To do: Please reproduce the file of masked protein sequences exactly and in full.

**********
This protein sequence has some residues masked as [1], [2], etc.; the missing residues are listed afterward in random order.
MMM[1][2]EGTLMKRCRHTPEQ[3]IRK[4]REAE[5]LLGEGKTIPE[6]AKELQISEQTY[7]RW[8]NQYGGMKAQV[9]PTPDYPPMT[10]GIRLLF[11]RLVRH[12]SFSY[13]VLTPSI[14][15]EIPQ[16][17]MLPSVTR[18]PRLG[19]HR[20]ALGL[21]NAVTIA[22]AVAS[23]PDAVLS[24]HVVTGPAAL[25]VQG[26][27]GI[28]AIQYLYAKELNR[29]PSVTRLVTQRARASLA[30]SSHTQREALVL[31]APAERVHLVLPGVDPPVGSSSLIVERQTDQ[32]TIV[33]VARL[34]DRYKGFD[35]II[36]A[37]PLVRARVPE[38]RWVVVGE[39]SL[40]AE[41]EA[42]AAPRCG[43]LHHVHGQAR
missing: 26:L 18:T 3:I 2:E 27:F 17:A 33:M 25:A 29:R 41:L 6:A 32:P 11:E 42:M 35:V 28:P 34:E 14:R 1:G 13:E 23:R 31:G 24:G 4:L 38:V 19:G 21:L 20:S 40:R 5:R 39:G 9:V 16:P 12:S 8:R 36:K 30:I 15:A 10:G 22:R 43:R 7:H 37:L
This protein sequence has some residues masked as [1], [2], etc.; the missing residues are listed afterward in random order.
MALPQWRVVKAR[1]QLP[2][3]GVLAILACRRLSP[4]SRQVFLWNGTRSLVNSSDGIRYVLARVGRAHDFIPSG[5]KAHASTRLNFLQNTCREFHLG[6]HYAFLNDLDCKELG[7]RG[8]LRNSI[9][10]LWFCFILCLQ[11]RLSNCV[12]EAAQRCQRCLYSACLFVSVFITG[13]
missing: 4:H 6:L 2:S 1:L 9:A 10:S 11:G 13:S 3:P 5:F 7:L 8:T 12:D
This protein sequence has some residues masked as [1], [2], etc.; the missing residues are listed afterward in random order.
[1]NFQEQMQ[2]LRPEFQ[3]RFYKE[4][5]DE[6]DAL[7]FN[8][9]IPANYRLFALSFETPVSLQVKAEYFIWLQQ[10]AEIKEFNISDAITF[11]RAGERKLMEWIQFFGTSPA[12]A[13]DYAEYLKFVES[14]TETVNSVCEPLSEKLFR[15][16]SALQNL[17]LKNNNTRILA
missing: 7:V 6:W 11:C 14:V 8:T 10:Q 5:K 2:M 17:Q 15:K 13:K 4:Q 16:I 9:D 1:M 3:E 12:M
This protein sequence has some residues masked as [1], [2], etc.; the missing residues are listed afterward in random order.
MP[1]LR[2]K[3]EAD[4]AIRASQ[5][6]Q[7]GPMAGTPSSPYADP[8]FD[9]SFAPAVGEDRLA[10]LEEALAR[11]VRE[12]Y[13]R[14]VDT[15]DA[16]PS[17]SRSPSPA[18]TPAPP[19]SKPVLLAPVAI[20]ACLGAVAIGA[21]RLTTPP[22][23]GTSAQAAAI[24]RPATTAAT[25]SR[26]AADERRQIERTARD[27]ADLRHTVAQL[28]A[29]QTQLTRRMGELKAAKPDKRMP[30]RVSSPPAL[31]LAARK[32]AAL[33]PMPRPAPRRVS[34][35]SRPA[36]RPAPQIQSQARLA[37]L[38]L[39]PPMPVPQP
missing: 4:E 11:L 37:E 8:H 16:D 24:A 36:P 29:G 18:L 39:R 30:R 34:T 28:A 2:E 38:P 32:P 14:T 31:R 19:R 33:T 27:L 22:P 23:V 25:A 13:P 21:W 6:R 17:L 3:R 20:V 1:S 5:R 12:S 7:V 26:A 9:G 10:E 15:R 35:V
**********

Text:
This protein sequence has some residues masked as [1], [2], etc.; the missing residues are listed afterward in random order.
MMM[1][2]EGTLMKRCRHTPEQ[3]IRK[4]REAE[5]LLGEGKTIPE[6]AKELQISEQTY[7]RW[8]NQYGGMKAQV[9]PTPDYPPMT[10]GIRLLF[11]RLVRH[12]SFSY[13]VLTPSI[14][15]EIPQ[16][17]MLPSVTR[18]PRLG[19]HR[20]ALGL[21]NAVTIA[22]AVAS[23]PDAVLS[24]HVVTGPAAL[25]VQG[26][27]GI[28]AIQYLYAKELNR[29]PSVTRLVTQRARASLA[30]SSHTQREALVL[31]APAERVHLVLPGVDPPVGSSSLIVERQTDQ[32]TIV[33]VARL[34]DRYKGFD[35]II[36]A[37]PLVRARVPE[38]RWVVVGE[39]SL[40]AE[41]EA[42]AAPRCG[43]LHHVHGQAR
missing: 26:L 18:T 3:I 2:E 27:F 17:A 33:M 25:A 29:R 41:L 6:A 32:P 11:E 42:M 35:V 28:P 34:E 14:R 1:G 13:E 23:R 31:G 24:G 4:L 38:V 19:G 21:L 20:S 40:R 5:R 39:G 9:V 16:P 12:S 8:R 36:K 30:I 15:A 10:G 22:R 43:R 7:H 37:L
This protein sequence has some residues masked as [1], [2], etc.; the missing residues are listed afterward in random order.
MALPQWRVVKAR[1]QLP[2][3]GVLAILACRRLSP[4]SRQVFLWNGTRSLVNSSDGIRYVLARVGRAHDFIPSG[5]KAHASTRLNFLQNTCREFHLG[6]HYAFLNDLDCKELG[7]RG[8]LRNSI[9][10]LWFCFILCLQ[11]RLSNCV[12]EAAQRCQRCLYSACLFVSVFITG[13]
missing: 4:H 6:L 2:S 1:L 9:A 10:S 11:G 13:S 3:P 5:F 7:L 8:T 12:D
This protein sequence has some residues masked as [1], [2], etc.; the missing residues are listed afterward in random order.
[1]NFQEQMQ[2]LRPEFQ[3]RFYKE[4][5]DE[6]DAL[7]FN[8][9]IPANYRLFALSFETPVSLQVKAEYFIWLQQ[10]AEIKEFNISDAITF[11]RAGERKLMEWIQFFGTSPA[12]A[13]DYAEYLKFVES[14]TETVNSVCEPLSEKLFR[15][16]SALQNL[17]LKNNNTRILA
missing: 7:V 6:W 11:C 14:V 8:T 10:Q 5:K 2:M 17:Q 15:K 13:K 4:Q 16:I 9:D 1:M 3:E 12:M
This protein sequence has some residues masked as [1], [2], etc.; the missing residues are listed afterward in random order.
MP[1]LR[2]K[3]EAD[4]AIRASQ[5][6]Q[7]GPMAGTPSSPYADP[8]FD[9]SFAPAVGEDRLA[10]LEEALAR[11]VRE[12]Y[13]R[14]VDT[15]DA[16]PS[17]SRSPSPA[18]TPAPP[19]SKPVLLAPVAI[20]ACLGAVAIGA[21]RLTTPP[22][23]GTSAQAAAI[24]RPATTAAT[25]SR[26]AADERRQIERTARD[27]ADLRHTVAQL[28]A[29]QTQLTRRMGELKAAKPDKRMP[30]RVSSPPAL[31]LAARK[32]AAL[33]PMPRPAPRRVS[34][35]SRPA[36]RPAPQIQSQARLA[37]L[38]L[39]PPMPVPQP
missing: 4:E 11:L 37:E 8:H 16:D 24:A 36:P 29:G 18:L 39:R 30:R 34:T 28:A 2:E 38:P 32:P 14:T 31:R 19:R 33:T 27:L 22:P 23:V 25:A 13:P 21:W 6:R 17:L 3:R 20:V 1:S 5:R 12:S 7:V 26:A 9:G 10:E 15:R 35:V